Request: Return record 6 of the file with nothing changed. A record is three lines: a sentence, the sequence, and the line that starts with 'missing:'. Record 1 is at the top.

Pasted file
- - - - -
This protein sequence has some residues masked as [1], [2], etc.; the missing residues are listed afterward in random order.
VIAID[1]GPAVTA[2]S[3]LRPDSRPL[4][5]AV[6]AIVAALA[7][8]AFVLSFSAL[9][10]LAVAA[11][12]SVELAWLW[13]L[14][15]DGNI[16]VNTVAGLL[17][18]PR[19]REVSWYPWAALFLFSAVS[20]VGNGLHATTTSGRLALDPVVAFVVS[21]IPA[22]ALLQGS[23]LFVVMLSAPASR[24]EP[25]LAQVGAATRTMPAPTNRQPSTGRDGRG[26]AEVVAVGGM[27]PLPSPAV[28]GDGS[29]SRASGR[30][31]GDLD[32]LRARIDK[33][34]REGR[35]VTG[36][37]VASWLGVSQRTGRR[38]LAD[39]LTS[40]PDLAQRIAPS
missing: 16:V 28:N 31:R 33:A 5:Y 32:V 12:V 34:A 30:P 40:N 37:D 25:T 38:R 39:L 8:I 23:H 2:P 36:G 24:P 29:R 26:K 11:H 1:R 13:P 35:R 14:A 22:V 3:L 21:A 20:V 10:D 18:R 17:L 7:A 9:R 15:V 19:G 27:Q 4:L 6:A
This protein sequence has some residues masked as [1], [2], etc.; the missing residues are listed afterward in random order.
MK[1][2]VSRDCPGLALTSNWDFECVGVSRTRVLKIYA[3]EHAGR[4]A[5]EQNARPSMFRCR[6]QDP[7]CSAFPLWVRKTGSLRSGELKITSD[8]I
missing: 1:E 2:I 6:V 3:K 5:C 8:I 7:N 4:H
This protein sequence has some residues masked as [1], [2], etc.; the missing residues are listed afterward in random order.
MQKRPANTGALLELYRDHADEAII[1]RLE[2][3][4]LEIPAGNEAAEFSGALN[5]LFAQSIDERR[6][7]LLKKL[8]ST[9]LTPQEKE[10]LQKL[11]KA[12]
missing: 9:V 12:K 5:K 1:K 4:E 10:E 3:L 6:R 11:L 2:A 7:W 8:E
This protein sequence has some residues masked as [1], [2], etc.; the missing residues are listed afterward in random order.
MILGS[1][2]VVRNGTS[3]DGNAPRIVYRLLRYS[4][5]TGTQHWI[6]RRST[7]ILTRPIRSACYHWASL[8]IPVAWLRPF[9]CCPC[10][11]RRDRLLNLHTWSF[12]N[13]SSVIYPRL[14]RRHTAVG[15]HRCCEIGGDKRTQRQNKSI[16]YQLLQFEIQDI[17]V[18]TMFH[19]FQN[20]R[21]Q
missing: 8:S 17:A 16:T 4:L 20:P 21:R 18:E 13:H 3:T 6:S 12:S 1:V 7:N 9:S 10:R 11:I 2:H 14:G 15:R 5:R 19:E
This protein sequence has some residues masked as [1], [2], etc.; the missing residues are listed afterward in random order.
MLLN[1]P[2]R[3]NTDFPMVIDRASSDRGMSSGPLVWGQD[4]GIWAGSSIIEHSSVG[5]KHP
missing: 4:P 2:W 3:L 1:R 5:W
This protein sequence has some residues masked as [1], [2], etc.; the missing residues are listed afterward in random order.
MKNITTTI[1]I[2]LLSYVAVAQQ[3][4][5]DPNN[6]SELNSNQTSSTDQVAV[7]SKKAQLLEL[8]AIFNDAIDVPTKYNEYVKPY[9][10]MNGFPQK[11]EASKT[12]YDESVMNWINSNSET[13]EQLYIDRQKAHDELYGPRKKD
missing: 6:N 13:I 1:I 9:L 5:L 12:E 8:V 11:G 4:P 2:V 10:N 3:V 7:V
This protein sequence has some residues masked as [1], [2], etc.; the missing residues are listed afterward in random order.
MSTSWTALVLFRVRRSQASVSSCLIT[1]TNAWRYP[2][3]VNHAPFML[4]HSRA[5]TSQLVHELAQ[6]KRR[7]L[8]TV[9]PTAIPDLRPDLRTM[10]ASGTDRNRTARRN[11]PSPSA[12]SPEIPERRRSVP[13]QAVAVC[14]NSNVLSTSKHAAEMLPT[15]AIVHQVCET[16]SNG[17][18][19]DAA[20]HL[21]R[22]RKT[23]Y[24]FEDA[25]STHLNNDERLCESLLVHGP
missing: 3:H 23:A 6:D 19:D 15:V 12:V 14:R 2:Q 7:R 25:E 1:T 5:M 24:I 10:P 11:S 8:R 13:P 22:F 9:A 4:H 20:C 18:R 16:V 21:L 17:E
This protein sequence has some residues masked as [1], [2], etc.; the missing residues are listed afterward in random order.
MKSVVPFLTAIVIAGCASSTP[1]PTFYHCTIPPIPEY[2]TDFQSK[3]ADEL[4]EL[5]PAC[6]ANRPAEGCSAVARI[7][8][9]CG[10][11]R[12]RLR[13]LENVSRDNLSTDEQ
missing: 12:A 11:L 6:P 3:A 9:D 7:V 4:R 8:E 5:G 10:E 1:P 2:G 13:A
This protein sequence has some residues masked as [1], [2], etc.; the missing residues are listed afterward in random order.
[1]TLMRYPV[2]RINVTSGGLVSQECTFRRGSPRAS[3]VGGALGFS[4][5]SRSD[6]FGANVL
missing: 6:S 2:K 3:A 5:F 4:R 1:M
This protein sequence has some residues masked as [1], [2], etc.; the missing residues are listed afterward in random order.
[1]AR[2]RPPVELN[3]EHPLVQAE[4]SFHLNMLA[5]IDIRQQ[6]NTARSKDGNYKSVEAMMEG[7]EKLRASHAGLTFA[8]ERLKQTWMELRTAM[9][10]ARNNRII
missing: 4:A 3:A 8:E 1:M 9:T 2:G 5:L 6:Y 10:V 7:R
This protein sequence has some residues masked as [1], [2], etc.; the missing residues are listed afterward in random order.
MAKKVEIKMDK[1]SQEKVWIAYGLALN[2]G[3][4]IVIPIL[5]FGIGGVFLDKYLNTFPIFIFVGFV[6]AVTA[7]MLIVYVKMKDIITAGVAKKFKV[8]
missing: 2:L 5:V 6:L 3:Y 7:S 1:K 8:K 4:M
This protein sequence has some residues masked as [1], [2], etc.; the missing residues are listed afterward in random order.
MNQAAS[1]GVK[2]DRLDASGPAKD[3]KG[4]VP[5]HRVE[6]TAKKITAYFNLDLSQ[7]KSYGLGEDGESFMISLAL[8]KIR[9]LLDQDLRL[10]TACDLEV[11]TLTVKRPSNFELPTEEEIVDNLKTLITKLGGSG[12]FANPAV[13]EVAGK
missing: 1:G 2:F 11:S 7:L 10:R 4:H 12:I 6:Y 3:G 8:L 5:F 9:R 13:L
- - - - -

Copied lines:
This protein sequence has some residues masked as [1], [2], etc.; the missing residues are listed afterward in random order.
MKNITTTI[1]I[2]LLSYVAVAQQ[3][4][5]DPNN[6]SELNSNQTSSTDQVAV[7]SKKAQLLEL[8]AIFNDAIDVPTKYNEYVKPY[9][10]MNGFPQK[11]EASKT[12]YDESVMNWINSNSET[13]EQLYIDRQKAHDELYGPRKKD
missing: 6:N 13:I 1:I 9:L 5:L 12:E 8:V 11:G 4:P 2:V 10:N 3:V 7:V